Looking for the craft beer experience without the buzz? You’re not alone. Health conscious consumers are driving an uptick in non-alcoholic beer sales, which saw a 14% increase in growth last year, according to IRI, the data firm that tracks beverage sales.

Non-alcoholic beers (0.5% ABV or lower) have been around for years in a limited capacity with minimal change (think O’Doul’s or Buckler). Craft breweries, however, are redefining the antiquated take on “near beer” and moving the consumer mindset around alcohol-free beer from a timeout in the penalty box to a savory experience on par with the country’s top kings and queens of craft.  According to Global Market Insights, the global non-alcoholic beer market is expected to double over the next few years, growing from $13 billion in 2016 to $25 billion by 2024.  

From IPA’s and lagers to stouts and porters, craft brewers are pushing the envelope of the non-alcoholic beer category, giving the “sober curious” a myriad of new, flavorful options to choose from on the shelf. Athletic Brewing Co., based out of Connecticut, specializes in non-alcoholic beer, releasing their limited-batch brews 50 to 100 cases at a time. To say that consumer demand is high for Athletic’s beer is an understatement—the brewery’s non-alcoholic Double Hop IPA sold out in 32 seconds online this June. Athletic Brewing distributes to over 2,000 stores across the U.S.

Bravus Brewing Co., which also specializes in brewing without a buzz, sells everything from an IPA to an oatmeal stout. Michael Hayes, the company’s customer liaison, told NPR, “We can’t make the stuff fast enough,” and that the new demand can be attributed to “recent changes in the attitude towards drinking alcohol.” Aside from the health benefits related to reducing alcohol consumption, Bravus’ hangover-free brewskies contain a measly 100 calories per 12-ounces. Another upside to non-alcoholic beer is that it isn’t subject to restrictive sales and consumption laws and can be shipped to any state across the U.S.

According to the International Wines and Spirits Record’s (IWSR) recent 2019 report “Low- and No-Alcohol Report,” 52% of U.S. adults who drink alcohol are currently trying (or have tried in the past) to reduce their alcohol intake. Brandy Rand, president of IWSR, asserted in a statement to Forbes, “The rise in mindful drinking, along with health and wellness, is a trend that is here to stay.”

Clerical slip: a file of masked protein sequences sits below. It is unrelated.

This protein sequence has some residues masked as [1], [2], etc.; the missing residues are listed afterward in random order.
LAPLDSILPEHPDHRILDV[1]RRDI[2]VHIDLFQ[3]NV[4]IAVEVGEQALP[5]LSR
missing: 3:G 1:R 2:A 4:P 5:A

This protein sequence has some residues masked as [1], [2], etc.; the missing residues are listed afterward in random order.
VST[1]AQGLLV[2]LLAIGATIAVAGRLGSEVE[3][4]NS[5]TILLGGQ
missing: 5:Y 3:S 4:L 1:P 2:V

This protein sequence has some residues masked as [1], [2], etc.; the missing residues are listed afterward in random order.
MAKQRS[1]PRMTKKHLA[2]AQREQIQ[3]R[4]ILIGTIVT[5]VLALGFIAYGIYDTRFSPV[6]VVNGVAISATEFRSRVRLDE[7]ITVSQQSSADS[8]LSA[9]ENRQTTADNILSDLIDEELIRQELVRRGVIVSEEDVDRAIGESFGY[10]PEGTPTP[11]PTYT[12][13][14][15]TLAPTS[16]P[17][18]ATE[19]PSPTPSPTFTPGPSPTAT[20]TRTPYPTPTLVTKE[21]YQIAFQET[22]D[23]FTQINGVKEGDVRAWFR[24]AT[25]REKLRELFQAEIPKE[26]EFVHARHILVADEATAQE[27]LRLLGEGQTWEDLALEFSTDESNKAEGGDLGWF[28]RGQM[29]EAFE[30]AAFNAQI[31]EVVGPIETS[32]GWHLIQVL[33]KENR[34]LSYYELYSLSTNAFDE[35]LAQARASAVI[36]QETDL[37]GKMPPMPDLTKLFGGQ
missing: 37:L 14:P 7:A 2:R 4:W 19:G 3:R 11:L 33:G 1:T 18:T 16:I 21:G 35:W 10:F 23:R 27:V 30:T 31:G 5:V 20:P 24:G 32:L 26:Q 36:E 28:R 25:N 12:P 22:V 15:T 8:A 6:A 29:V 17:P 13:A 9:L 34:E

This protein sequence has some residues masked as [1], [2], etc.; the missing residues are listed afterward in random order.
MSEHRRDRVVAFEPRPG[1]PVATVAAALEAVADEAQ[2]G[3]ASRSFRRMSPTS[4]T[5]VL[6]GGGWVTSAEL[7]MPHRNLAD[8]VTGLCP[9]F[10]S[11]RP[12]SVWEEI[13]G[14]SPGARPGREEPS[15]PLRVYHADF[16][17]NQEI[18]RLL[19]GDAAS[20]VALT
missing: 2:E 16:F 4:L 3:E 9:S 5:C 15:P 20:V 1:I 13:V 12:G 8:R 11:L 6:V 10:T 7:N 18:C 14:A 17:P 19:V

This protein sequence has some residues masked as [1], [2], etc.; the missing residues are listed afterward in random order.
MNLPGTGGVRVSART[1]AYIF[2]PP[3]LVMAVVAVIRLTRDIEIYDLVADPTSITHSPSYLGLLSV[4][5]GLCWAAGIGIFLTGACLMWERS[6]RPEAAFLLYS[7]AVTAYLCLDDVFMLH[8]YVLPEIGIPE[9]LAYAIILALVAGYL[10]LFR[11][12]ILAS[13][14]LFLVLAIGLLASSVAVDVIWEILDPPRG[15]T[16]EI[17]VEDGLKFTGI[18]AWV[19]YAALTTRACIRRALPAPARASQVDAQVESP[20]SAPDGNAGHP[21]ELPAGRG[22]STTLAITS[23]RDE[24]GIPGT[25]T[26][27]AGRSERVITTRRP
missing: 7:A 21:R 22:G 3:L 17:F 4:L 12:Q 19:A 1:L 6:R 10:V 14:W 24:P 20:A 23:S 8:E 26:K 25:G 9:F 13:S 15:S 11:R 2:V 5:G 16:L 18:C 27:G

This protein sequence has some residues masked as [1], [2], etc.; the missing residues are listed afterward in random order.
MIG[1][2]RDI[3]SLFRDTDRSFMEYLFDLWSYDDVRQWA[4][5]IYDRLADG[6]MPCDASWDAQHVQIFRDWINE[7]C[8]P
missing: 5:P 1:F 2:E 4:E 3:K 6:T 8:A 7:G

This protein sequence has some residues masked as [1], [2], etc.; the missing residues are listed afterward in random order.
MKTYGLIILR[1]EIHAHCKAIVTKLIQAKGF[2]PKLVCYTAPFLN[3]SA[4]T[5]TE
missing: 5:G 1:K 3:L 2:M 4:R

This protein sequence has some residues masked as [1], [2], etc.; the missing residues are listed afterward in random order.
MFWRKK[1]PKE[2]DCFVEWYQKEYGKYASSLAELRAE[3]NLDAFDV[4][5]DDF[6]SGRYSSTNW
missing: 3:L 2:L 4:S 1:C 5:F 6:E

Small craft breweries aren’t the only players in the game taking notice of this new opportunity.  Heineken’s 0.0 and Guinness’s Open Gate Pure Brew are two non-alcoholic beers currently offered by two of world’s largest breweries. Anheuser-Busch’s non-alcoholic O’Doul’s (which has been around for 30 years) is launching a new campaign this summer in conjunction with local artists in LA, Chicago, and NYC, to produce limited edition designs for its buzz-free brand.  Adam Warrington, VP of Corporate Social Responsibility at Anheuser Bush, told beveragedaily.com, “We’ve seen more consumers reaching for non-alcoholic and low ABV beverages, thanks in part to consumers becoming more aware of drinking in moderation.”

Non-alcoholic beer is well on its way to a fresh start in the beer market as a viable option for consumers looking to moderate or eliminate alcohol from their diets without losing the flavor and social interaction they’ve come to love from a frosty pint. The space for breweries and retailers to capitalize and experiment within this segment seems limitless based upon the hundreds of flavor profiles and craft-beer types that currently flood the industry. If you’ve yet to try the latest trend among beer enthusiasts, don’t worry, there’s a good chance a non-alcoholic craft beer is quickly making its way to a shelf or tap room near you.